Tag Archives: Moves

Pages and posts related to making and changing moves.

Move Revisions

The Esteemed Narrator commits to respecting Player creative content and requesting as few revisions to moves as possible.

I made a move and I want to change it or the Narrator has requested that I change it. How do the game mechanics work?
This section is subject to change as Storium adjusts or changes game mechanics.
Can I make a revision…    Before anyone else has moved
After anyone else has moved when no revision has been requested
When a Revision has been requested by the Narrator regardless of other moves


Can I edit the text of my move? 



Can I add or change the Challenge I selected or the cards played on the challenge in my move?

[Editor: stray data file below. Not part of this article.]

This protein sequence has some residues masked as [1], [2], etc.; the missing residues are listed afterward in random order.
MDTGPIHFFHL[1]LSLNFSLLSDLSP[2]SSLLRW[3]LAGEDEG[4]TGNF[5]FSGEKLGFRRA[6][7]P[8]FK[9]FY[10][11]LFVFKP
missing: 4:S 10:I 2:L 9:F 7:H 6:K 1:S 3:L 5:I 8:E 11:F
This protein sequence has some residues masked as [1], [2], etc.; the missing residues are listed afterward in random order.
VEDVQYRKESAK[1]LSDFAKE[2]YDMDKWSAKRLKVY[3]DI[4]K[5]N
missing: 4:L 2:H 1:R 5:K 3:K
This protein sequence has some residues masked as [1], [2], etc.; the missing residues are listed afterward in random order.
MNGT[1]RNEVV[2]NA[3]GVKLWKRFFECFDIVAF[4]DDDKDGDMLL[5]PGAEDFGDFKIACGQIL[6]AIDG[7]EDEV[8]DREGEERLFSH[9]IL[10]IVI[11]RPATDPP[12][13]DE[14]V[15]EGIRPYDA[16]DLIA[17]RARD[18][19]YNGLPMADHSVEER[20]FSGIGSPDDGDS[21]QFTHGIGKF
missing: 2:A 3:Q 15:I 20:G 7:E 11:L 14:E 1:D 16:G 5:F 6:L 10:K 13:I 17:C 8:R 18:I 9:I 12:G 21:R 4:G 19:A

Yes !


No – However if you close out the revision request, and no one else has moved, you can Edit your move again and you will be able to change the cards.

Making Moves

This page is about making Moves, playing cards on challenges, and writing text moves… these points repeat and reinforce Storium game rules and clarify our house rules. (Also read about Writing Outcomes.)

  • Creative writing, risk taking, and boundary pushing in moves are accepted, encouraged, and rewarded.
  • The Esteemed Narrator strongly prefers that moves be written in present or present progressive tense as that is more active and exciting to read. Occasional departure from this to write a flash-back or deal with a chronological conundrum is of course acceptable.
  • Non-cards moves which communicate information, build character relationships, or otherwise add to the story without specifically addressing challenges are welcomed by this Narrator.
  • Challenges must be addressed by the text of the move and the cards selected to play against it.